Premium on honesty has been restored
The demonetization is indeed a politically courageous and daring economic move to detox a country of 70 years of addiction to black money and uproot the despicable values that promote and celebrate dishonesty
Last week on 8 November at 8pm (wonder if this use of number 8 was just a coincidence), Prime Minister Narendra Modi in a televised address to the nation (rarely deployed unless of dramatic import) announced partial demonetization—from midnight, Rs1,000 and Rs500 notes ceased to be legal tender.
Indeed, it was a dramatic step, like hitting the reset button on the economy. Understandably so, given that these two denominations accounted for almost 90% of the value of the currency in circulation—as on March this year, Rs500 notes accounted for 47.8% and Rs1,000 notes 38.6%. The transition, as we have already seen, is going to cause considerable dislocation.
The overt agenda, as the prime minister laid out in his address, is to tackle the lifeline of corruption: black money. Corruption by definition is anonymous, bereft of any audit trails, and black money is the enabler. This is exactly the political economy of the move to partially demonetize the rupee. It severely dents the flow of black money; the bid to tackle the stock of black money was the voluntary disclosure scheme which closed on 30 September.
To be sure, this is no magic switch to stop the generation of black money (as some commentators have claimed), because eventually it is linked to the desire to be corrupt. Nonetheless, it is indeed a politically courageous and daring economic move to detox a country of 70 years of addiction to black money and uproot the despicable values that promote and celebrate dishonesty.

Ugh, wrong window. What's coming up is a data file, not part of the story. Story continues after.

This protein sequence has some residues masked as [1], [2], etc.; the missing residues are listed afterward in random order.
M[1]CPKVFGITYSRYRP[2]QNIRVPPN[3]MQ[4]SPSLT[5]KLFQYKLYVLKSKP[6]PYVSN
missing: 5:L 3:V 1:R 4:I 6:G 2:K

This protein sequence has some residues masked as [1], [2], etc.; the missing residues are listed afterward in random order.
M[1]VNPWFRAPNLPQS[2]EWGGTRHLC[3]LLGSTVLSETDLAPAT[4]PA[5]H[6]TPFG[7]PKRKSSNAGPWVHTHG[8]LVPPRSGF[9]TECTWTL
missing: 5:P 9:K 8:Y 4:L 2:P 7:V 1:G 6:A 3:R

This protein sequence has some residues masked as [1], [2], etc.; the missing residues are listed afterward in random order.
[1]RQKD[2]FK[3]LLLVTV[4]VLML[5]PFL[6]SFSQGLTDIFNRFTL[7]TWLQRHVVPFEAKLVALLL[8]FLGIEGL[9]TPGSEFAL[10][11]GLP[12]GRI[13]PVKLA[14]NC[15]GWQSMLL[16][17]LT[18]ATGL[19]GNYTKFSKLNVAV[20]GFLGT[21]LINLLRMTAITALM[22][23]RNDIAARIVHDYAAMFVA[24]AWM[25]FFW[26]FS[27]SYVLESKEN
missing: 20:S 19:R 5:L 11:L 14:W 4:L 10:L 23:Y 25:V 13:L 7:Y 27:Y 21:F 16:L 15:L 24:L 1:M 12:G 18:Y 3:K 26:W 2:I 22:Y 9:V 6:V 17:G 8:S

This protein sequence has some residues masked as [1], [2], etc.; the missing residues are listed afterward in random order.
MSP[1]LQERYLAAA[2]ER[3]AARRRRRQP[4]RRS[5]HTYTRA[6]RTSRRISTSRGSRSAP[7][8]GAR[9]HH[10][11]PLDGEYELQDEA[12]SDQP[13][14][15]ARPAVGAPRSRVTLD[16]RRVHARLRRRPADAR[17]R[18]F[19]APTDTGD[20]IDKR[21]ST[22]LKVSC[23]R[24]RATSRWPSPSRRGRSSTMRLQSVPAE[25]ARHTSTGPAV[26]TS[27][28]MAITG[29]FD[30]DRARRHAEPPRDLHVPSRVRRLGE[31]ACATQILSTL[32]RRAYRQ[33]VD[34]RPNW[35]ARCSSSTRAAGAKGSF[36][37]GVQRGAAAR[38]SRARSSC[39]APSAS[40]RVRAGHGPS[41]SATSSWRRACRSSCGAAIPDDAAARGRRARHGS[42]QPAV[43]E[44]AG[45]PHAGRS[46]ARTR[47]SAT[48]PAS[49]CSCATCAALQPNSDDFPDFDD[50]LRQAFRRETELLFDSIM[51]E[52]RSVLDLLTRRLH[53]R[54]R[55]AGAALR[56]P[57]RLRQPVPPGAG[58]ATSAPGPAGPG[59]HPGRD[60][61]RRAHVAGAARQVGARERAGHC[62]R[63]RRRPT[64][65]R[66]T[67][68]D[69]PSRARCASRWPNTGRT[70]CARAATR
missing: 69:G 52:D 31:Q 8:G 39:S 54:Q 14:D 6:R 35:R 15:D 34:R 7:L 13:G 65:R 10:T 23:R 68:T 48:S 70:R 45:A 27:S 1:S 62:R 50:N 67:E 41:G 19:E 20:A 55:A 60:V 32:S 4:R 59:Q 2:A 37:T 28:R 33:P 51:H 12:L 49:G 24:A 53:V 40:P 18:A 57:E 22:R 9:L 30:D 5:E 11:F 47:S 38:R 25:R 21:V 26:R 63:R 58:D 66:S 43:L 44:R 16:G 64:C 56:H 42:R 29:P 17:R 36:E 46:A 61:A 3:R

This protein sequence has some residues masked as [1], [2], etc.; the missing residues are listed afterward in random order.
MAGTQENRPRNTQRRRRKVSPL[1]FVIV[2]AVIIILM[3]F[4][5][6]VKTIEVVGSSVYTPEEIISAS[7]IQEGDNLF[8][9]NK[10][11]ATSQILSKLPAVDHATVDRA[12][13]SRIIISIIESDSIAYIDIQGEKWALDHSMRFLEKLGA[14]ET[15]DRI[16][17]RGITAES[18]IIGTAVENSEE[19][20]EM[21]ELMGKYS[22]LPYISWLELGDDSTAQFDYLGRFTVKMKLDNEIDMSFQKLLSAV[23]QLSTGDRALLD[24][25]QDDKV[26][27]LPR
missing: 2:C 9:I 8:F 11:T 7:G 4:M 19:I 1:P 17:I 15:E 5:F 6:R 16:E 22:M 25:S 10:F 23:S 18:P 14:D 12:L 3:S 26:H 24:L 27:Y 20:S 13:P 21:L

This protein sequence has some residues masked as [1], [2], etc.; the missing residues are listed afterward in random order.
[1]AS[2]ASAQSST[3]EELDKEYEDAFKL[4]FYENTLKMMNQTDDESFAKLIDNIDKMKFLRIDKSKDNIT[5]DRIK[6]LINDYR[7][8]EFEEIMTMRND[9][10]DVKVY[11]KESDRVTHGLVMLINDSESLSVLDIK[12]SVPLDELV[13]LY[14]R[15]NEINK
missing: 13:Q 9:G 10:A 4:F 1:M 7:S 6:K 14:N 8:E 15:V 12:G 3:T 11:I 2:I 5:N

Here are my five reasons as to why this move will, if followed through, be a game-changer for India.
First, it restores the premium on honesty. I have always believed that only a section of Indians are corrupt and the rest of us have had to bear this cost—the premium on dishonesty. It has (like surely it has for the rest of us) always bothered me when one has seen (even among friends and relatives) people gaming the system. Lately, we had begun to become cynical.
It is a feel-good moment; anecdotal stories suggest that relief is most for those at the bottom of the pyramid—the poor. They have a sense of empowerment at the comeuppance doled out to the corrupt. More importantly, their legitimate aspirations now have greater hope of fructification than before.
Second, it attacks the unholy nexus between corruption, black money, terrorism (particularly true given the impact on counterfeit currency pumped in from across the border) and politics. Ideally, this should be broken to ensure a level playing field, but even a dent matters. Like surgical strikes raised the cost to Pakistan-sponsored cross-border terrorism, partial demonetization has, at the least, significantly pushed up the cost of corruption.
Third, this has set the cat among the pigeons as it were. Most political parties thrive and survive on the anonymity provided by cash transactions. Hopefully, this is the beginning of the long-awaited reform of poll funding. Several models have been proposed and some systems have even been put in place, but politicians have been able to get around these with impunity. Now, it is in their interest to bat for a transparent and accountable poll-funding model.
Fourth, this is undoubtedly a big step forward for a less-cash economy; interestingly, the enabling ecosystem has just been put in place—for e-wallets, this is a terrific jump-start moment. Not only does it augur well for greater economic efficiency, it also entails an audit trail—which will naturally discourage corruption.
Fifth, the move is creating an entirely new set of stakeholders in the growth process. This is terrific news for the economy. And with growing tools of access to public information like the Right to Information, it also puts public policy under constant scrutiny, which should logically only discourage infractions.
In the final analysis, it is clear that status quo is dying on us, a necessary condition for the country to realize its inherent potential.
Anil Padmanabhan is executive editor of Mint and writes every week on the intersection of politics and economics.
His Twitter handle is @capitalcalculus
Comments are welcome at email@example.com
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